... people and on very different principles, has unhappily failed. What might have been the result if even the Hanoverian sovereigns had done the personal duty to their Irish kingdom which they have unfortunately neglected, it is now too late to inquire. The Irish Union has missed its port, and, in order to reach it, will have to tack again. We may hold down a dependency, of course, by force, in Russian and Austrian fashion; but force will never make the hearts of two nations one, especially when they are divided by the sea. Once get rid of this deadly international ...
— Handbook of Home Rule (1887) • W. E. Gladstone et al.

... accommodation, have been obliged to make the best of their way to Cork. Several vessels, now lying at Passage, will sail this day, these taking five hundred and fifty passengers . . . At a moderate computation, about 9,000 emigrants have, or, within the next month, will have, left this port for America. It is to be hoped their anticipations will be realised. There can be little fear, however, that their condition could be worse, or their prospects more disheartening than those which the 'potato famine' ...
— Gossip in the First Decade of Victoria's Reign • John Ashton

... nation that does not covet Chinese territory. The other Powers are all eager and are doing their utmost to have China partitioned, so that they may each seize upon the territory they covet. In fact Russia had already taken Port Arthur, Newchang and other important places, and had practically taken in possession the whole of Shen King Province and Manchuria, and still they want ...
— The American Missionary — Volume 54, No. 4, October, 1900 • Various

... sailed out in a pleasure-boat till he lay near enough to Boulogne to see Buonaparte standing on the heights among his marshals; or else some lines about a mysterious stranger with a foreign accent, who, after collecting a vast deal of information on our resources, had hired a boat at a southern port, and vanished with it towards France before his ...
— The Trumpet-Major • Thomas Hardy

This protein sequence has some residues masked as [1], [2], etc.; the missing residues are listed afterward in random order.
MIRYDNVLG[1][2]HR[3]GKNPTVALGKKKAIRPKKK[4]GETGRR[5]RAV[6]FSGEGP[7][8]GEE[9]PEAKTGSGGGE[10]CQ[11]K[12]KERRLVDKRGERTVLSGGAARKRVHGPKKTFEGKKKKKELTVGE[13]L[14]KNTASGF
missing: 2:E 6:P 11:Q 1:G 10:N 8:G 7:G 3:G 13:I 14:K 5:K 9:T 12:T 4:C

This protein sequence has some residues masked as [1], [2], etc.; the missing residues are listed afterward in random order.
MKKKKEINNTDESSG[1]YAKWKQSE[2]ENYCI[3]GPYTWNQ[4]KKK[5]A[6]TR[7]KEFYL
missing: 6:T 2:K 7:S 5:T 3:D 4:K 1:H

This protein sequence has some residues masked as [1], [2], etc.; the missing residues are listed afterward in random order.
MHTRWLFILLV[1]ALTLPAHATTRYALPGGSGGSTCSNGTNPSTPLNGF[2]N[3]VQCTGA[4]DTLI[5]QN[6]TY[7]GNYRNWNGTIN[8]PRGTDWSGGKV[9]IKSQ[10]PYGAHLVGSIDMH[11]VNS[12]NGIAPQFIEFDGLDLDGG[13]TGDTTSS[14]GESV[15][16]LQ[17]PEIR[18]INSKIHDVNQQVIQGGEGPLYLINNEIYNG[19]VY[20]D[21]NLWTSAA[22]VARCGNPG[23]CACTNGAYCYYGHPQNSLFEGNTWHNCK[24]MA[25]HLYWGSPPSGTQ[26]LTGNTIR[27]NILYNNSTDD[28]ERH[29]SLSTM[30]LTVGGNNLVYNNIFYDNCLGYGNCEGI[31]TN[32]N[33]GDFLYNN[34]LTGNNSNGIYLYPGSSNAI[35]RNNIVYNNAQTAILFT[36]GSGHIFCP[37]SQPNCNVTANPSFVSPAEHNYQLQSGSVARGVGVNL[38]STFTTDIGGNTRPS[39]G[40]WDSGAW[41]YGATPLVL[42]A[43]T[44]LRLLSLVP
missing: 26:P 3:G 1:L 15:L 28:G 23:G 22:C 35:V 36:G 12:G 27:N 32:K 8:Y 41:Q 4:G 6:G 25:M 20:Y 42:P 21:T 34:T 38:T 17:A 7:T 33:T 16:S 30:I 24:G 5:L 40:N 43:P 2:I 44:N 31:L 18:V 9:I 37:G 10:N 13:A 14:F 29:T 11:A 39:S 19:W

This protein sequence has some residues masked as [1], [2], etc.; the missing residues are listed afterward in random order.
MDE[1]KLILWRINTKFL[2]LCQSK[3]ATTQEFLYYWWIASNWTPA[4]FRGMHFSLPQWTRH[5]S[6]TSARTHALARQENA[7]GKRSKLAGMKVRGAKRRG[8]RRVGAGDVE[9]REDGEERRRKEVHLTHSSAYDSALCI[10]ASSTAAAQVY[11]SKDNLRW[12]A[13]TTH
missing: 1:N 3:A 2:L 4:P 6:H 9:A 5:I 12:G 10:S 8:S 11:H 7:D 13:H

... perhaps other ports. Examinations were made by intelligent business men selected in the various ports, and full reports were made by them, and printed as public documents. Many changes were made, and reforms adopted, founded upon these reports, and there was no difficulty except only at the port of New York, where more than two-thirds of all the customs revenue was collected. Chester A. Arthur was then collector of the port, A. B. Cornell was naval officer, and George H. ...
— Recollections of Forty Years in the House, Senate and Cabinet - An Autobiography. • John Sherman

... of Cazembe and Katanga's country, and of other parts of the interior, crosses Nyassa and the Shire, on its way to the Arab port, Kilwa, and the Portuguese ports of Iboe and Mozambique. At present, slaves, ivory, malachite, and copper ornaments, are the only articles of commerce. According to information collected by Colonel Rigby at Zanzibar, and from other sources, nearly all the slaves ...
— A Popular Account of Dr. Livingstone's Expedition to the Zambesi and Its Tributaries • David Livingstone

... before me; and as I perceived the horseman at some distance behind, I made all possible speed until I had passed the gateway of the sanctuary. Kissing the threshold of the tomb, I said my prayers with all the fervency of one who has got safe from a tempest into port. ...
— The World's Greatest Books, Vol VI. • Various